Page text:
Last year, police officers in the United States killed no fewer than 1,134 people. 210 of those killings were in California. 41 killings were in Los Angles County. 19 were in the city of Los Angeles. And at least two were in Venice Beach, the neighborhood where I live.
Will one of those Venice killings result in a murder trial?
While a Los Angeles Police Department officer hasn’t been charged in an on-duty killing in more than 15 years, it suddenly seems likely that it may happen. On Monday, L.A. police chief Charlie Beck, who typically defends his force, publicly announced that Officer Clifford Proctor, 50, should face charges in the May killing of a 29-year-old homeless man.
Officer Proctor is black. So was the homeless man.
Last spring, on the night in question, police were called to a street near the Venice boardwalk, a high-crime area where restaurant and bar patrons, tourists, and street vendors coexist with a large, relatively aggressive homeless population. The request to deal with a homeless man harassing people would’ve been routine.
The homeless man was reportedly upset, and had been drinking since early that day. Officer Proctor and his partner talked to him, then returned to their car. Soon after, they saw that same man struggling with a bouncer outside a bar and approached to detain or arrest him, according to the Los Angeles Police Department. A struggle ensued and they appeared to have him restrained on the ground.
In Proctor’s telling, he saw the homeless man reach for his partner’s gun and shot the man dead. But the partner told investigators that he perceived no such threat.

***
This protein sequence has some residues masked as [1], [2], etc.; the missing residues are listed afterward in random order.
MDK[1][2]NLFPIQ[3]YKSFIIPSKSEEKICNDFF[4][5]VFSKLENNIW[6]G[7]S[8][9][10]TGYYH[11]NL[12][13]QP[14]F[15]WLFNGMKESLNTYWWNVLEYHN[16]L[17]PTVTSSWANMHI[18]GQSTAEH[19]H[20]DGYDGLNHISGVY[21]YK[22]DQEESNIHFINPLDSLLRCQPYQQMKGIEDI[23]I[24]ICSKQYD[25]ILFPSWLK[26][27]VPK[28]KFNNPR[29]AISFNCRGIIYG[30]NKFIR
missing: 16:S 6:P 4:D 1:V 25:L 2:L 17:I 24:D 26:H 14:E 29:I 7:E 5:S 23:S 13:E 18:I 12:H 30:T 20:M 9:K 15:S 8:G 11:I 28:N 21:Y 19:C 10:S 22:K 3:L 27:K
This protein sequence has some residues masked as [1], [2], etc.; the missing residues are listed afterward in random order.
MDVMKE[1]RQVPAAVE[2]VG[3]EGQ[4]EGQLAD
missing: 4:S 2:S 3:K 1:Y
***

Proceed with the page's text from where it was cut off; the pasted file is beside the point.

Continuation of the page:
Investigators soon found surveillance video of Brendon Glenn being killed.
Here’s how Beck described to newspaper reporters what the LAPD discovered in their investigation, according to the Los Angeles Times: “Brendon Glenn was on his stomach, attempting to push himself off the ground, when Officer Clifford Proctor stepped back and fired twice, hitting the 29-year-old in the back.”
Absent video, criminal charges almost certainly wouldn’t have been filed. Today, multiple people who’ve seen the video say nothing happened that warranted a killing.
But Larry Hanna, the attorney who represents Proctor, said there are moments in the video when the hands of the man who was shot are not visible, and declared, “When an officer is making a split-second decision and he sees somebody going for his partner’s gun ... the officer’s perception is very crucial here.”
District Attorney Jackie Lacey, who has been withholding the video of the incident from the public, will ultimately decide whether to file criminal charges in the case.
Here’s the full statement released by Los Angeles Mayor Eric Garcetti:
As the District Attorney reviews this case, my hope is that Chief Beck’s recommendation is considered with the utmost gravity and that anyone found to have broken the law is held accountable. No one is above the law, and whenever use-of-force crosses the line, it is our obligation to make sure that that principle is upheld. Our officers perform heroic work every day, work that often goes unheralded. But accountability is fundamental to the trust that needs to exist between our officers and the people they serve—and maintaining that trust is essential to keeping our neighborhoods safe.